John Muir once said: “I only went out for a walk and finally concluded to stay out till sundown, for going out, I found, was really going in.”
There is no doubt how relaxing and healing spending time in nature can be. The fresh air you breathe in the morning on a hike, the warm sunlight on your skin, or the smell and the sound of the ocean on the beach during a summer day…even though nature’s healing power of homeostasis (ie. stability) for the mind, body and soul are well-known, our persistent love affair with technology continues to interrupt our connection with Mother Earth.
Ecotherapy refers to a method of restoring optimal health and well-being through routine exposure to the natural world (Seaward, 2018). There are many physiological and psychological benefits of ecotherapy. For example, exposing yourself to nature can improve mental cognition, including attention span, memory, and concentration abilities.
There are multiple studies exemplifying the benefits of ecotherapy. In a study conducted by Eva Selhub and Alan Logan, the data gathered demonstrated that when people were shown images of nature, there was a rise of alpha waves in the brain with corresponding serotonin levels as well as a reduced sense of anger. Moreover, patients who had plants in their hospital rooms reported a greater sense of joy and happiness than those patients without plants in their rooms. Further studies showed that sleep quality had also seemed to improve after a two-hour walk in the forest (Morita et al., 2011).
Other physiological effects of spending time in nature include decreased cortisol levels by 12.4 percent, considerably decreased resting heart rate, and decreased blood pressure (Park, 2010; Miyazaki, 2011). Exposure to aromatic scents (ie. phytoncides) secreted by evergreen trees is connected with increased natural killer cells and reduced stress levels (Li et al., 2019).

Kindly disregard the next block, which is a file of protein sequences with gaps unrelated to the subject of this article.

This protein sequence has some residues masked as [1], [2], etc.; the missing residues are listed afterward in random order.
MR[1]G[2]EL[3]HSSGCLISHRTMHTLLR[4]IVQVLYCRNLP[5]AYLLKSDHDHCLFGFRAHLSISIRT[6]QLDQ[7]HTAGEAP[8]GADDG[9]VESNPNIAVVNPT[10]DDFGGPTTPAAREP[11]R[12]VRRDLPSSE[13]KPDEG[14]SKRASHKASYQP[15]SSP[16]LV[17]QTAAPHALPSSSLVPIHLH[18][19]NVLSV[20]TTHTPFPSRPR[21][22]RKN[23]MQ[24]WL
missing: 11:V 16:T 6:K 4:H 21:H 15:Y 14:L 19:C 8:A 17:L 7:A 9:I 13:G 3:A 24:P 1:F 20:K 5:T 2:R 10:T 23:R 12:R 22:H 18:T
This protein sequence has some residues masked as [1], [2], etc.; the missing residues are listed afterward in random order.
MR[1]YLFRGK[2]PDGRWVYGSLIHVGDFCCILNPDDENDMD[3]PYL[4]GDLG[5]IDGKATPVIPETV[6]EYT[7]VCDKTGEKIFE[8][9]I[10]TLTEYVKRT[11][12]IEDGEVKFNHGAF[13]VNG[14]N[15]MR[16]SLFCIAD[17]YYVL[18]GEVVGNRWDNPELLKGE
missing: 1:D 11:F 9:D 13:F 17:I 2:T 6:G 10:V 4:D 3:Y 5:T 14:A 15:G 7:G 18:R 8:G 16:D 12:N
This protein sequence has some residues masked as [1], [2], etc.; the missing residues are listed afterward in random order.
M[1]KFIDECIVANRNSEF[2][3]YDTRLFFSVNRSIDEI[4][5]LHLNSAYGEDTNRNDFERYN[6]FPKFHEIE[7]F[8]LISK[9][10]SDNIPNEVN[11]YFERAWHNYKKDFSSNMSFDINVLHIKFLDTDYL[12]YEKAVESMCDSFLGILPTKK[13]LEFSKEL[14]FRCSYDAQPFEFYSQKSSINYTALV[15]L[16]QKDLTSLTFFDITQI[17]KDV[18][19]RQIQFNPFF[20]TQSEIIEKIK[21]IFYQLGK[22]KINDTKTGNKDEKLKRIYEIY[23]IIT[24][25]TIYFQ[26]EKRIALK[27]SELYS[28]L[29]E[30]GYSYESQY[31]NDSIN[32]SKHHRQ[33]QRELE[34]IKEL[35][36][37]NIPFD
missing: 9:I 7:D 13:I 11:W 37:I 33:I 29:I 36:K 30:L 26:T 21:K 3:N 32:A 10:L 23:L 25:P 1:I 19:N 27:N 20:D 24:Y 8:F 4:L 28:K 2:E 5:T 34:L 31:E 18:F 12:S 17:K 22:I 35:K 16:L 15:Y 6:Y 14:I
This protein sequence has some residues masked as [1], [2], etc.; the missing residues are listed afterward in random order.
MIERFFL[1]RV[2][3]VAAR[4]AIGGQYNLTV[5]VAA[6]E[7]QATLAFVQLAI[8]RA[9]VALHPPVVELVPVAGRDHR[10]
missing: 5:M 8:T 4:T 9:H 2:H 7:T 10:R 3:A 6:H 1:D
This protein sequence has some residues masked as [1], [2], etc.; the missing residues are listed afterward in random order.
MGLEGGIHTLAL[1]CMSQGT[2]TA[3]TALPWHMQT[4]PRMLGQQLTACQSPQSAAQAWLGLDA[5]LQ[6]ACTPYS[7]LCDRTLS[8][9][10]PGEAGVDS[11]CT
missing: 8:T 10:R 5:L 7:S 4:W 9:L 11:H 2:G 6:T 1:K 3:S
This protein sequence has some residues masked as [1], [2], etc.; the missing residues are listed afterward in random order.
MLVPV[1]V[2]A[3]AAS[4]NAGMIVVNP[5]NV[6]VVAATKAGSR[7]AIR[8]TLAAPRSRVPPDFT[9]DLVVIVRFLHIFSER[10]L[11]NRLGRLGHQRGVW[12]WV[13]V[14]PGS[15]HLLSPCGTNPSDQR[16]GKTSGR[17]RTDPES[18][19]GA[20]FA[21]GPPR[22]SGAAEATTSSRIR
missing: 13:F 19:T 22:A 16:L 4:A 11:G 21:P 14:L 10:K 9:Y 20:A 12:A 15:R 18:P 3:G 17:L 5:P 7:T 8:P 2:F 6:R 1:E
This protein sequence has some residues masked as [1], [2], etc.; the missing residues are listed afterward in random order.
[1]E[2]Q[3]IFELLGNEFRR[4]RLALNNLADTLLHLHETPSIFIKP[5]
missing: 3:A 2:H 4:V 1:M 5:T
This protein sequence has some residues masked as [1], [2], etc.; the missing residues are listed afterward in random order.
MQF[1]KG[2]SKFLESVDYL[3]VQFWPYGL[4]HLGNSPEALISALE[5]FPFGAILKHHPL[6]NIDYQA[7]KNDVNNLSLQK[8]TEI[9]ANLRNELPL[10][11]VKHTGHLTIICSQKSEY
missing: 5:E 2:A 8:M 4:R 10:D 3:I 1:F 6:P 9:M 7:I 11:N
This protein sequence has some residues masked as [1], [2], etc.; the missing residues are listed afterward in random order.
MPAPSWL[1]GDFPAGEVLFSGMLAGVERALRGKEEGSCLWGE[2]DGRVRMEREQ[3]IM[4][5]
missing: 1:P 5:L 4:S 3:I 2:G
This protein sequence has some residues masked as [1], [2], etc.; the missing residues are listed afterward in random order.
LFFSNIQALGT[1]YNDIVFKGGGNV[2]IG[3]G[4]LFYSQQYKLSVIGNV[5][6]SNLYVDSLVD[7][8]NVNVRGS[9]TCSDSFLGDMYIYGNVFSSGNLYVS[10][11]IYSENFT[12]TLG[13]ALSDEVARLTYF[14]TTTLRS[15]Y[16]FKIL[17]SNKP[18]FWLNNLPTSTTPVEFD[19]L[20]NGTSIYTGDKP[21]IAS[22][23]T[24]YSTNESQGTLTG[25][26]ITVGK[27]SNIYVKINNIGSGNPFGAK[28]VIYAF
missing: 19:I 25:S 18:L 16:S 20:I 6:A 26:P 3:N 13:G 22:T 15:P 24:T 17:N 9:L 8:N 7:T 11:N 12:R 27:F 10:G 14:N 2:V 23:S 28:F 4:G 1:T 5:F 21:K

With all the stress that we’re experiencing in the world right now, and with all the addictive on-demand technology we have, spending time in nature is more important than ever. It is so easy to lose our inherent connection to the natural world.
Here are some simple tips to practice ecotherapy and deepen your connection to nature in your daily life:
When out in nature, be mindful of your surroundings, taking in the different smells, sensations, and sights around you
Skip the treadmill and go for a walk or run out in nature instead
Meditate and practice yoga in a park
Make time to socialize outdoors (ex. picnic with friends!)
Take time to watch the sunrise and/or the sunset
If you’re a moon child like me, become familiar with the phases of the moon
And remember, nature can be found anywhere, at any time. Get to know your Mother!